‘Leave No One Behind’ – ME Awareness Day 2020



There has been a sense of confusion in my heart since the Covid-19 Lockdown. Maybe by writing I can unravel the unease.

Thoughts on ME & Covid-19 by Corina Duyn.
For the past seven weeks – 55 days – life as we knew it has changed forever. A virus which nobody can see, but is very much lurking in every corner of the world, made us stay at home. Many people had to adjust to this sudden change in their daily routine. Ways had to be found to work from home. Schools closed. Many teachers had to learn in record time how to bring their classes online. Zoom is the new buzzword. The undervalued and often underpaid arts became the lifeline for many to deal with lockdown. Theatres, museums, concert halls and art centres opened their doors to the virtual world.
Many people experienced what it is like to be housebound. For many, the first few weeks were certainly a mixture of fear and a sense of novelty. Suddenly there was time for all these jobs which for years had been put on the long finger. Homes were tidied, fixed up and painted. Gardens were attended to, and vegetable beds were created. Although the duration of this lockdown is not set in stone, we all know at some point it will end.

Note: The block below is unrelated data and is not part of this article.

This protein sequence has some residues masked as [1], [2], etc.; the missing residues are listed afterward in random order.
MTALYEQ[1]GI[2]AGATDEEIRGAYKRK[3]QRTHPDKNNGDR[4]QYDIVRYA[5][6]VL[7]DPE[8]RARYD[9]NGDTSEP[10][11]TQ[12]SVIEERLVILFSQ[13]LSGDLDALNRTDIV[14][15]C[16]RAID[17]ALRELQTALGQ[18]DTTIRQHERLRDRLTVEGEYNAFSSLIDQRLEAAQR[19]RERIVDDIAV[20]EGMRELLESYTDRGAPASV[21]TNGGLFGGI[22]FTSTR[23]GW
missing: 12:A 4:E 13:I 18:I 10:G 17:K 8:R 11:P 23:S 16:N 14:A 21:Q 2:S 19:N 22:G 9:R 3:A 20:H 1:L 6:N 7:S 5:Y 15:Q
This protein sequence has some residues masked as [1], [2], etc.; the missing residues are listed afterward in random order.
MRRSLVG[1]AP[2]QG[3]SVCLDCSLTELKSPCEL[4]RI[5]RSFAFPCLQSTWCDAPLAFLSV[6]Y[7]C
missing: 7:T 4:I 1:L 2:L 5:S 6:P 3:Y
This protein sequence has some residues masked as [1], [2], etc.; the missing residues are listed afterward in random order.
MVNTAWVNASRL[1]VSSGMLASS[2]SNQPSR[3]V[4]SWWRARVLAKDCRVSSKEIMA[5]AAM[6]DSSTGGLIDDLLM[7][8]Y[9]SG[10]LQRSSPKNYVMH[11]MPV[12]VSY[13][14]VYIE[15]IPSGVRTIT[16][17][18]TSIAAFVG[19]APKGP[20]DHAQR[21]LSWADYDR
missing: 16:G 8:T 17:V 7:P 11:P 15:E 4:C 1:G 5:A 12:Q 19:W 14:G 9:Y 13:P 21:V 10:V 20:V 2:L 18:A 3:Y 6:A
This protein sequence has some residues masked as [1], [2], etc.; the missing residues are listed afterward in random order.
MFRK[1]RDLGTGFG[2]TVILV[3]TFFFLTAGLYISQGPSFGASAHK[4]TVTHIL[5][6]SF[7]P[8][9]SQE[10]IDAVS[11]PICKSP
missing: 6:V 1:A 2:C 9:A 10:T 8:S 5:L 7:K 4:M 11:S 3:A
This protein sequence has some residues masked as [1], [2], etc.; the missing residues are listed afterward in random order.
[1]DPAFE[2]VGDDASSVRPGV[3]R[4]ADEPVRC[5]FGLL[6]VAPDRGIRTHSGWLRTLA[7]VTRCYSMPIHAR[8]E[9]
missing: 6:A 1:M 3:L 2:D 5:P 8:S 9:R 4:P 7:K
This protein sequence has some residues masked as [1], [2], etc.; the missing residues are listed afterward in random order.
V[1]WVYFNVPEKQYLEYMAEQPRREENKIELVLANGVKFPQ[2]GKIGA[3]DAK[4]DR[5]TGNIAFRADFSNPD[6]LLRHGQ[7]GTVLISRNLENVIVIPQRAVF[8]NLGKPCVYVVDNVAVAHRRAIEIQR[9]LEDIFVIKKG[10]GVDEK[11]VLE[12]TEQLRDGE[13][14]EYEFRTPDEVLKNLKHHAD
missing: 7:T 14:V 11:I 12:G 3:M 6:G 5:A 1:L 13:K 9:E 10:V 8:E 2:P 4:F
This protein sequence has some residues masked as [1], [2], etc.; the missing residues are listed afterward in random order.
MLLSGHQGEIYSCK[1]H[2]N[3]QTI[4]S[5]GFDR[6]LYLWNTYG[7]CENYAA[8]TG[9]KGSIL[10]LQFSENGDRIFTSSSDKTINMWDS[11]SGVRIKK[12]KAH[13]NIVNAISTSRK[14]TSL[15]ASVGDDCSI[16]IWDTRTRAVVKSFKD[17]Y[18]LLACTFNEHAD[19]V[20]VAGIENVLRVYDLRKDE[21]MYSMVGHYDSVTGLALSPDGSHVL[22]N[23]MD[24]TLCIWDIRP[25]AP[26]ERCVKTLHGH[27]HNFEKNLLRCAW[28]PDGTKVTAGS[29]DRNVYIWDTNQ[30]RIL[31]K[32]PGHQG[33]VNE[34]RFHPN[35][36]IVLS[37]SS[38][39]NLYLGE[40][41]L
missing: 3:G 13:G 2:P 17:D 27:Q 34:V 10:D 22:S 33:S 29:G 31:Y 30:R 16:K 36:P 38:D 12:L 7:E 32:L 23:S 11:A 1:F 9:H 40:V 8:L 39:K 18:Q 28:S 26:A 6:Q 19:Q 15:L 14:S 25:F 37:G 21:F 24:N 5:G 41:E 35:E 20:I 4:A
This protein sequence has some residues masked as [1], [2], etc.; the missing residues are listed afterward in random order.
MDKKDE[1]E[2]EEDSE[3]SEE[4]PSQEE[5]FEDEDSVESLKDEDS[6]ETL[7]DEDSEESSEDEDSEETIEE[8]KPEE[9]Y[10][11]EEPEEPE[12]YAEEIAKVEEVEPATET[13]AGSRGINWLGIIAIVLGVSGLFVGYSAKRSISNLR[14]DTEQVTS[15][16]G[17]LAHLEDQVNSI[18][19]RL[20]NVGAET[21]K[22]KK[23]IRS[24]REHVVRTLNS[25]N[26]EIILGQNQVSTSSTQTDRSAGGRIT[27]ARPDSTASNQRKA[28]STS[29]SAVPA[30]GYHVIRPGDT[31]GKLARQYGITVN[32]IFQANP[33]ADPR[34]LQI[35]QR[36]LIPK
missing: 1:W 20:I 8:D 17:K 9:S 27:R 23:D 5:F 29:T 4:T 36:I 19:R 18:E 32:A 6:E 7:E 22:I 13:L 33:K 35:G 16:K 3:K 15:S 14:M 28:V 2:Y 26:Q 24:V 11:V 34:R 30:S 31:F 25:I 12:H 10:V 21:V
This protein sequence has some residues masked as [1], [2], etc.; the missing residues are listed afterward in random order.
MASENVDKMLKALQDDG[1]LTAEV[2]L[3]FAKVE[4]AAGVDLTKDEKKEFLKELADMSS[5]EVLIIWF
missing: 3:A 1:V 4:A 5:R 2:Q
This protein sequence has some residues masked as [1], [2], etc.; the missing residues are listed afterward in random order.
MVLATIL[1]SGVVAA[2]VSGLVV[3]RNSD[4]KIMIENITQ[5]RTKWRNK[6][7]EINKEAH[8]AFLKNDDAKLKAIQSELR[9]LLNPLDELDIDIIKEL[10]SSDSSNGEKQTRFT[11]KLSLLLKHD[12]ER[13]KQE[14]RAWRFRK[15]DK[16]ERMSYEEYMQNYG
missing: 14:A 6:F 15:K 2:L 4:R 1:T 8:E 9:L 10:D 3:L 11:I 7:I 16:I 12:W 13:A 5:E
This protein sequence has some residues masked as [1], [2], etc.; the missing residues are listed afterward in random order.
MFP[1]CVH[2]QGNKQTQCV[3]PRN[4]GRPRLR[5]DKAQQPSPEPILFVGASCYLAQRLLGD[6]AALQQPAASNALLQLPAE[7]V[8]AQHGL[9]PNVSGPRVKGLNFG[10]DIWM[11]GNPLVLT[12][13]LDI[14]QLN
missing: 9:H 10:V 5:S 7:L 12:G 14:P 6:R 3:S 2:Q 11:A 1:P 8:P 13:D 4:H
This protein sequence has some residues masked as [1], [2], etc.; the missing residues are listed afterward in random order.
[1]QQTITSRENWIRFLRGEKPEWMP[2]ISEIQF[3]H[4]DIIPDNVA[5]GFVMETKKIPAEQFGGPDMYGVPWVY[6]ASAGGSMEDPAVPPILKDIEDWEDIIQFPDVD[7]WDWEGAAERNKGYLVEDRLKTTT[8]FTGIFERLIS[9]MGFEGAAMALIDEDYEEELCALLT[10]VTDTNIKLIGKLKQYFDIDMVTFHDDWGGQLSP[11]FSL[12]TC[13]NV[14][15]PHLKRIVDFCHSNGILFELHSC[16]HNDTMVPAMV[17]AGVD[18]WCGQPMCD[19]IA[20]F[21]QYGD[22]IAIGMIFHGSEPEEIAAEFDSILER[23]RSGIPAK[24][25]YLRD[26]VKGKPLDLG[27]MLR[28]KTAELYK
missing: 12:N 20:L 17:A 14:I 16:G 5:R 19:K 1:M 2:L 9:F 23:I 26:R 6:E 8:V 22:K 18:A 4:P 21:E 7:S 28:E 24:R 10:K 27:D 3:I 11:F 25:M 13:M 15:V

For the many, many people with chronic illness and disability, this time has been of mixed emotions. For me personally I spend many of the last 22 years housebound due to becoming ill with Myalgic Encephalomyelitis (M.E.). The start of this long journey was a viral infection in my brain during the summer of 1998.
I googled the timescale to compare with the current lockdown which started in Ireland with the closure of schools on the 13th March. I have clocked up just over 8000 days, which is the equivalent of 1143 weeks. Unimaginable, even for me, although I’ve lived it.



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